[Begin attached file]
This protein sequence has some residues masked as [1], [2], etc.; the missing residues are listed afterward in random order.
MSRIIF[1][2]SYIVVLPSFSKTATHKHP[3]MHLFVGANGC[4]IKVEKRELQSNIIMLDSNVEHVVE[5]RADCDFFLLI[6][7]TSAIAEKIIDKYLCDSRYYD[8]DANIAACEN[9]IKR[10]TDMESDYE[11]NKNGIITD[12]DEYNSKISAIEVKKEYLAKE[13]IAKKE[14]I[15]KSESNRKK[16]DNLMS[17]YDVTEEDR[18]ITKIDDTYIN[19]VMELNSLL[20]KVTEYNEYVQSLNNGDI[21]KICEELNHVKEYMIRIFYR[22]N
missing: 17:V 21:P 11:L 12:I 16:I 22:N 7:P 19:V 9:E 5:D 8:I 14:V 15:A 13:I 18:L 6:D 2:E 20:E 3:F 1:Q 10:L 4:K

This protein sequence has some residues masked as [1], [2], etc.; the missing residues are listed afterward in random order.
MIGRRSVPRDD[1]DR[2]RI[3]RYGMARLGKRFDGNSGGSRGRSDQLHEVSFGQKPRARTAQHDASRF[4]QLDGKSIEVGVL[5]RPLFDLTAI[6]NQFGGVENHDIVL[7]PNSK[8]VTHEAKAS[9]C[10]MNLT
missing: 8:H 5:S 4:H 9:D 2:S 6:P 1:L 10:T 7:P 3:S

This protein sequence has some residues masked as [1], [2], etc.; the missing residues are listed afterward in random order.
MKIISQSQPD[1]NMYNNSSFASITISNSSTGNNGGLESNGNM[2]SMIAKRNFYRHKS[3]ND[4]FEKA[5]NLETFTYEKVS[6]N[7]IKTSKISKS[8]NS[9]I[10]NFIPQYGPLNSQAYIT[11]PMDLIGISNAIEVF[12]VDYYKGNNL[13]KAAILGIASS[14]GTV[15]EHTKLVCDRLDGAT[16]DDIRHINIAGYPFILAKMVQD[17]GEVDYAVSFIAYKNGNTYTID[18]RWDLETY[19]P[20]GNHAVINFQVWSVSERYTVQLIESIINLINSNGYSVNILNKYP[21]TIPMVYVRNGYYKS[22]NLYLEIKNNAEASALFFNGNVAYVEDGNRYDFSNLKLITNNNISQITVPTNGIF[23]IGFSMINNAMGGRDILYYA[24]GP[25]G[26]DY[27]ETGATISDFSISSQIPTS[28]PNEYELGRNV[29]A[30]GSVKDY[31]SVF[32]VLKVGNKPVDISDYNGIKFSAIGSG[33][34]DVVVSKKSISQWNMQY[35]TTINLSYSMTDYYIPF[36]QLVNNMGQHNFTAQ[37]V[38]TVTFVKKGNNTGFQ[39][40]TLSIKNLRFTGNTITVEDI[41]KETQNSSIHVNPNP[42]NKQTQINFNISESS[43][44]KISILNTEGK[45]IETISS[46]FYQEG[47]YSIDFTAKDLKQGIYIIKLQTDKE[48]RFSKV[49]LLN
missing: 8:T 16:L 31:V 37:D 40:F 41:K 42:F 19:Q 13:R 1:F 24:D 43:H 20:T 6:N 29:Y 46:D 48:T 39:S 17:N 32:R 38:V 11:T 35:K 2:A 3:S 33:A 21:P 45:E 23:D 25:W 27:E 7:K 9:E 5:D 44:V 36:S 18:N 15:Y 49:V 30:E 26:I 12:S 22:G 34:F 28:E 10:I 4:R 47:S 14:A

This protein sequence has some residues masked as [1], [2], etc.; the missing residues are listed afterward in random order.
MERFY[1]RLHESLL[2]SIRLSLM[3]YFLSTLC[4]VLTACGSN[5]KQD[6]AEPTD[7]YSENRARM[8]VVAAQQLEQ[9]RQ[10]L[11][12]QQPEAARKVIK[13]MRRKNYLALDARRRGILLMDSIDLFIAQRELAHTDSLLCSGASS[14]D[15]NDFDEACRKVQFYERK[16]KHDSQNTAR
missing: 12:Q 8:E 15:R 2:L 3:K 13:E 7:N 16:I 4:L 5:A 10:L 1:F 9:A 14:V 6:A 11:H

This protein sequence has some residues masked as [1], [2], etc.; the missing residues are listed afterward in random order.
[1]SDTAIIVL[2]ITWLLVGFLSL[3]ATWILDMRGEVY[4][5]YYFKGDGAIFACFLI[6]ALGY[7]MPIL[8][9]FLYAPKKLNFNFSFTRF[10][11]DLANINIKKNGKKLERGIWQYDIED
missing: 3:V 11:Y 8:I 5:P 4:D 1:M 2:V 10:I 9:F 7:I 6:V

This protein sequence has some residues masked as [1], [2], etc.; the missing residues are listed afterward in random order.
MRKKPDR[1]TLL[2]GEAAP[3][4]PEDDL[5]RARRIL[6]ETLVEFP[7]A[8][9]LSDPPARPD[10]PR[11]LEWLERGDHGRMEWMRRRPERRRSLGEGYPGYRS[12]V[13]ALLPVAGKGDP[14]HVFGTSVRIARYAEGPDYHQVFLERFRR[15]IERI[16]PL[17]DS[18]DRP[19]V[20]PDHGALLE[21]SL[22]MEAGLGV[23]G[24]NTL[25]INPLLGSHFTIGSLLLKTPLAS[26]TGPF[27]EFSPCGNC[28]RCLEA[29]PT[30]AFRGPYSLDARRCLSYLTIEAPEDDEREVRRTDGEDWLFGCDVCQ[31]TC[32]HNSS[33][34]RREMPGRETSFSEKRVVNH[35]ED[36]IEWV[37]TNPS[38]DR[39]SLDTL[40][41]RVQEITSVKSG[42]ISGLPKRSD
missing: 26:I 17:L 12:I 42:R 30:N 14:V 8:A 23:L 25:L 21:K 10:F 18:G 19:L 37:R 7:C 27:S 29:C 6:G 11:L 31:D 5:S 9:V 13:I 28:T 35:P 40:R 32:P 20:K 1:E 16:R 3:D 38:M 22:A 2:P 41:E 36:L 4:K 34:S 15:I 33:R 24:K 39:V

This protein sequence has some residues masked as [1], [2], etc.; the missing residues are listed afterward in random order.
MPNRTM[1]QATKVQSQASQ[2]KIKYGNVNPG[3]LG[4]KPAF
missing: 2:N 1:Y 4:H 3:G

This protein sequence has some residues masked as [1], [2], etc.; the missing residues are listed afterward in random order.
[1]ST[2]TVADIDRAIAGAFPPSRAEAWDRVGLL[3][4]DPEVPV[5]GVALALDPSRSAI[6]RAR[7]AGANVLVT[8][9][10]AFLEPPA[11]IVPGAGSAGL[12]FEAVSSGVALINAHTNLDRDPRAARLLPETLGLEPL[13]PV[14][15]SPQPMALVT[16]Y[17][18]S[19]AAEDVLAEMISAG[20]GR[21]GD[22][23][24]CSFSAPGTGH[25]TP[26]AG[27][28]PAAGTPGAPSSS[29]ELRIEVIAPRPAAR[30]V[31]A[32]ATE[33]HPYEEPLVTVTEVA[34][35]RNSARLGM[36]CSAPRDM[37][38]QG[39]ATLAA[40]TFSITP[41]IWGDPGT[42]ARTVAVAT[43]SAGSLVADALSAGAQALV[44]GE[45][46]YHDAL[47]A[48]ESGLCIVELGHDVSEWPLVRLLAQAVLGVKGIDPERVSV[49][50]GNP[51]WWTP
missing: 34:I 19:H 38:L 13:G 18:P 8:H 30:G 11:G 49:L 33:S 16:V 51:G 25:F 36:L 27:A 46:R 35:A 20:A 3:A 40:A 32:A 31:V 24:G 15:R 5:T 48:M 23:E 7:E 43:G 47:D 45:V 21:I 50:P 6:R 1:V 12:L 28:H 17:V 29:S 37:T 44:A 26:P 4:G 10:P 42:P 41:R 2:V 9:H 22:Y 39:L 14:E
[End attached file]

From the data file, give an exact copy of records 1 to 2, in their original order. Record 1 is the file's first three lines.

This protein sequence has some residues masked as [1], [2], etc.; the missing residues are listed afterward in random order.
MSRIIF[1][2]SYIVVLPSFSKTATHKHP[3]MHLFVGANGC[4]IKVEKRELQSNIIMLDSNVEHVVE[5]RADCDFFLLI[6][7]TSAIAEKIIDKYLCDSRYYD[8]DANIAACEN[9]IKR[10]TDMESDYE[11]NKNGIITD[12]DEYNSKISAIEVKKEYLAKE[13]IAKKE[14]I[15]KSESNRKK[16]DNLMS[17]YDVTEEDR[18]ITKIDDTYIN[19]VMELNSLL[20]KVTEYNEYVQSLNNGDI[21]KICEELNHVKEYMIRIFYR[22]N
missing: 17:V 21:P 11:L 12:I 16:I 22:N 7:P 19:V 9:E 5:D 8:I 14:V 15:A 13:I 18:L 6:D 2:E 20:E 3:F 1:Q 10:L 4:K

This protein sequence has some residues masked as [1], [2], etc.; the missing residues are listed afterward in random order.
MIGRRSVPRDD[1]DR[2]RI[3]RYGMARLGKRFDGNSGGSRGRSDQLHEVSFGQKPRARTAQHDASRF[4]QLDGKSIEVGVL[5]RPLFDLTAI[6]NQFGGVENHDIVL[7]PNSK[8]VTHEAKAS[9]C[10]MNLT
missing: 8:H 5:S 4:H 9:D 2:S 6:P 1:L 10:T 7:P 3:S